peur et sans reproche.” By one of these letters I was advised to leave the city before 12 o'clock, as a person had just arrived from London with orders to arrest me.
Meanwhile rumors circulated very generally to the deponent's prejudice, and he was under the necessity of vindicating his character, and of correcting the author of those reports.
The Message of the President gave the deponent the first intelligence of the true state of the transaction.
Henry told the deponent that a Mr. Gilvary, or Gillivray, from Quebec, had come to him at New York, to persuade him to go to Canada; but Henry said “he would not—that the Rubicon was passed.”
Henry kept the first company at Boston.
Being questioned if Henry had mentioned the names of any person with whom he had conferred 1 deponent answered “None.”
Deponent landed at Boston December 24, 1811; staid there about ten or twelve days. Visited Governor Gerry twice.
Question—Do you know where Henry is now? Answer—No. By report, I hear he is in New York. Deponent left Boston in the public stage. Henry was also a passenger. But at New Haven deponent took a private carriage to himself. COUNT E, DE CRILLON.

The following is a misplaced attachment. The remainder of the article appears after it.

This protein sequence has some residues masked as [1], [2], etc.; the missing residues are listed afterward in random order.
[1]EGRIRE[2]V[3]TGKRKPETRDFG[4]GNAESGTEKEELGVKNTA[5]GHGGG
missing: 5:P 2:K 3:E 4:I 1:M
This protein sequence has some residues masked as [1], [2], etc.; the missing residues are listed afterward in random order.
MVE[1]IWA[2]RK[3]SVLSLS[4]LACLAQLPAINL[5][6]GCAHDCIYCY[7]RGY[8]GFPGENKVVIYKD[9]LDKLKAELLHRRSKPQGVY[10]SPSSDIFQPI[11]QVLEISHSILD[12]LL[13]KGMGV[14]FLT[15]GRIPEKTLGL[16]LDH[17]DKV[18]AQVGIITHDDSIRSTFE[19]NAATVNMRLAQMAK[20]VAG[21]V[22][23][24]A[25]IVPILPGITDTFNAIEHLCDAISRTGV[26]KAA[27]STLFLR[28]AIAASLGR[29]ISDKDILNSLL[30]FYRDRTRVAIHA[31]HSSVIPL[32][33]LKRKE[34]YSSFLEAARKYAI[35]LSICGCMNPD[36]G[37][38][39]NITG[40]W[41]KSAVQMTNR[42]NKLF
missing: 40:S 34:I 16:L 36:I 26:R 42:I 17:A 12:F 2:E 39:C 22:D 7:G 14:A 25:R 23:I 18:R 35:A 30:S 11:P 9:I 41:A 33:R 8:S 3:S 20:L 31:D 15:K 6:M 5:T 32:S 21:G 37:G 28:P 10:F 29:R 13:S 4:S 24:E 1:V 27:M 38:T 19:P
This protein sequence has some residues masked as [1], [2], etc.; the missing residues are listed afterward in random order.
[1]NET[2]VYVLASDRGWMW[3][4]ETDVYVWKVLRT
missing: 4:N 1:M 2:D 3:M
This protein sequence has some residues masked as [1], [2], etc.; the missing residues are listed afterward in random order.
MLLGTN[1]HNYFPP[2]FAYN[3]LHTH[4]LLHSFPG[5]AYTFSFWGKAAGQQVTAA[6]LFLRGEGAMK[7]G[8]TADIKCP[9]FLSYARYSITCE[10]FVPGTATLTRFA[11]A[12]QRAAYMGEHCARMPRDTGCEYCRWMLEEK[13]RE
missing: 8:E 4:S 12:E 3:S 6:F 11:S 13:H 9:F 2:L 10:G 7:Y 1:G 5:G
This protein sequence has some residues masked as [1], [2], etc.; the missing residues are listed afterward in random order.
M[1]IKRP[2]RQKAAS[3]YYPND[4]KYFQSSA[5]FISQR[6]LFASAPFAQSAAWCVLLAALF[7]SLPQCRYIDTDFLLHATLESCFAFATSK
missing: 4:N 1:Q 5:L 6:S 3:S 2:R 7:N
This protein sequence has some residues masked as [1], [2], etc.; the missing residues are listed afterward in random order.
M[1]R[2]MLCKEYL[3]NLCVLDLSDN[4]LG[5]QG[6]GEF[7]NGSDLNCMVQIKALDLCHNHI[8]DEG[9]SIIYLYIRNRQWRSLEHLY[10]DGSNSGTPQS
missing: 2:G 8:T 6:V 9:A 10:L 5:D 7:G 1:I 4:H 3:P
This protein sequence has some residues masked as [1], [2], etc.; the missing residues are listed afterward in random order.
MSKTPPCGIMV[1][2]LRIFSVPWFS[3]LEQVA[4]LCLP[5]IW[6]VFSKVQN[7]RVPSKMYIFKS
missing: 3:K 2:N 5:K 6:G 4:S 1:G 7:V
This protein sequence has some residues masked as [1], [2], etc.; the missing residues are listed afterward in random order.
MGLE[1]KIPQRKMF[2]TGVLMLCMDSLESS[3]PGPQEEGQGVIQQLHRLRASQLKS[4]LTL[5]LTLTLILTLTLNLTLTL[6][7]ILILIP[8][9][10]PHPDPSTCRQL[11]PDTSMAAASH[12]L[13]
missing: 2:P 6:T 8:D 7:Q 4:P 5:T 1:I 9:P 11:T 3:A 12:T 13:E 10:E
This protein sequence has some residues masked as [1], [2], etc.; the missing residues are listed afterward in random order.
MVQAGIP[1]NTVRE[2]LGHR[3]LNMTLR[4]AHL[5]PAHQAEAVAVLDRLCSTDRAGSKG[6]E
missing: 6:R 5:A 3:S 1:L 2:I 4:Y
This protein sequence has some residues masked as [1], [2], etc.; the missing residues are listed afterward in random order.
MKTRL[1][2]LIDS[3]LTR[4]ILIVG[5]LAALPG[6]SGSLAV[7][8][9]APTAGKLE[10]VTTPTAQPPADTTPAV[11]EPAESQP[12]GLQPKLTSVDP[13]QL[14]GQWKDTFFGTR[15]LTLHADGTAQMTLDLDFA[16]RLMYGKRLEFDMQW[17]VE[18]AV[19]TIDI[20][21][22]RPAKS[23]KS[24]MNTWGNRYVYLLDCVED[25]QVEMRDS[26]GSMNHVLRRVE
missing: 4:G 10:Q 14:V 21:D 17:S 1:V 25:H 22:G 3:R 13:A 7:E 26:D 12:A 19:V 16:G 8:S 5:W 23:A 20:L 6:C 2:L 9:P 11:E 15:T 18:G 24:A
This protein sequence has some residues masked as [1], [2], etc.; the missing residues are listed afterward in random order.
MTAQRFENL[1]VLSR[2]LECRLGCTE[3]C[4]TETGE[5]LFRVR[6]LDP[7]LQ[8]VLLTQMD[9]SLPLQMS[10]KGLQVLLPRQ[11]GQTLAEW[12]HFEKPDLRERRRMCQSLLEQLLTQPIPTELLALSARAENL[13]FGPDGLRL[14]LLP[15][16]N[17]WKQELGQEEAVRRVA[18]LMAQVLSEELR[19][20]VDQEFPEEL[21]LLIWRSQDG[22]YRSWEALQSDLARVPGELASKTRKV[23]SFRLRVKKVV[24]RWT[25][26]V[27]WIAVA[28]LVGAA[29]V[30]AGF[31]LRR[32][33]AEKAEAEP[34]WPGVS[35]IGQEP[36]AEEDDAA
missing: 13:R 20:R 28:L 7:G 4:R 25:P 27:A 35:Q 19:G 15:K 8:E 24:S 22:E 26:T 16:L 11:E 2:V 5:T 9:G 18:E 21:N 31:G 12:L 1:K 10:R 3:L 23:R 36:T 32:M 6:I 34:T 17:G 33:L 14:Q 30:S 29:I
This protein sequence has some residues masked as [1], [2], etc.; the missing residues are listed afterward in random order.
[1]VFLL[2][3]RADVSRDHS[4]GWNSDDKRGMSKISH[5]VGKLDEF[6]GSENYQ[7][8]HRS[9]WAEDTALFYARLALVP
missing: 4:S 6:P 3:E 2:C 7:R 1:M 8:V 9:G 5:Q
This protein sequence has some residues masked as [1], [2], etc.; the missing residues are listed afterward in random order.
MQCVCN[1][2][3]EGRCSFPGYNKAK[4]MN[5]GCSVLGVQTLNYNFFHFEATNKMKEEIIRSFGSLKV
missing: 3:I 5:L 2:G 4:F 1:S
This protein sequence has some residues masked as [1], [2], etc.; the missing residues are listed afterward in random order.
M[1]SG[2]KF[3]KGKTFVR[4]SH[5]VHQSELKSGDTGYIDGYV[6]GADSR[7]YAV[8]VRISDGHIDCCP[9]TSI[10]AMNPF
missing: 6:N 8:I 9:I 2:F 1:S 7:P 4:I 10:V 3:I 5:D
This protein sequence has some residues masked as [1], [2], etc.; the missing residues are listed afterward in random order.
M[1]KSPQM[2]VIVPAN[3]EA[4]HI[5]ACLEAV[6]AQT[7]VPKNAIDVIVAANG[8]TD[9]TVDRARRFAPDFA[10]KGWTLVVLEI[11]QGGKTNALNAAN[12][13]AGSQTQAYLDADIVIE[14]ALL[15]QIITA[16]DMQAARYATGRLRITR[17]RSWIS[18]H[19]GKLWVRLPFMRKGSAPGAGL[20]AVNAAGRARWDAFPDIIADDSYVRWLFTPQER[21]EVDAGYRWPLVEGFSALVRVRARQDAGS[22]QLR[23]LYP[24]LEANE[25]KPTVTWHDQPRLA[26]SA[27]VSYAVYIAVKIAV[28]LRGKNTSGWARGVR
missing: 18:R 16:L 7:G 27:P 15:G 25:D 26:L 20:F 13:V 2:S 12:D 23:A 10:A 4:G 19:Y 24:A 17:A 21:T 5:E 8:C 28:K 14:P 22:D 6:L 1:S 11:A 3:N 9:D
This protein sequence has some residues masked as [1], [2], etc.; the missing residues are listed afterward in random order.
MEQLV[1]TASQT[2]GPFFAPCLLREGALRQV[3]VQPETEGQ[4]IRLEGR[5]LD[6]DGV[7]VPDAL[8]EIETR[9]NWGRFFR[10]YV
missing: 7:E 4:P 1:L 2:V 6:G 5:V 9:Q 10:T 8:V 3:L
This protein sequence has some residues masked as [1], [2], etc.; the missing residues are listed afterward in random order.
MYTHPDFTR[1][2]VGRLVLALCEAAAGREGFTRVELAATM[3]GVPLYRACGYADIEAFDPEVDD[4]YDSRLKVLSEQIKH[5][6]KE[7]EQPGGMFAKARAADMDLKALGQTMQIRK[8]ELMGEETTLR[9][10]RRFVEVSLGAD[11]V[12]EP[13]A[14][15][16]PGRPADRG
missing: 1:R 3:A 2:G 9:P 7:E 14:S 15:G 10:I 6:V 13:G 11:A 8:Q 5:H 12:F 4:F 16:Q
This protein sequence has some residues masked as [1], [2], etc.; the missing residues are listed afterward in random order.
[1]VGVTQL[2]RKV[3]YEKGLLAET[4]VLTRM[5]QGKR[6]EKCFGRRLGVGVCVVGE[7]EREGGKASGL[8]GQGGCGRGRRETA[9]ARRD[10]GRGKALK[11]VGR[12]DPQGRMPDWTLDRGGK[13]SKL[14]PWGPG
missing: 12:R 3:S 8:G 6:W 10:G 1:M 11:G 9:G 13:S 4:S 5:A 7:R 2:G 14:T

The report having been read, was, on motion of Mr. Porter, ordered to lie on the table.
STATE OF LOUISIANA.
The House again resolved itself into a Committee of the Whole, on the bill for the admission of Louisiana into the Union, and to extend the laws of the United States thereto. Mr. Johnson’s amendment, for giving four Representatives to the part of West Florida proposed by the bill to be annexed to the State now formed of the Orleans Territory, again came under consideration. Mr. Johnson spoke in support of his motion, adverting to the memorial this day presented from the Convention of Orleans, giving their decided assent to the annexation of this Territory to the State, which would remove the objections urged against authorizing this representation. Mr. CAlhoun opposed the amendment, on the ground of its incorporating in the law a principle of representation in hostility with that feature in the constitution of the new State which apportions representation in a different manner; and the Convention, the body which alone could change or modify the principle of representation, was already dissolved. He suggested a mode by which the object now in contemplation could be
attained, viz: by reassembling the Convention.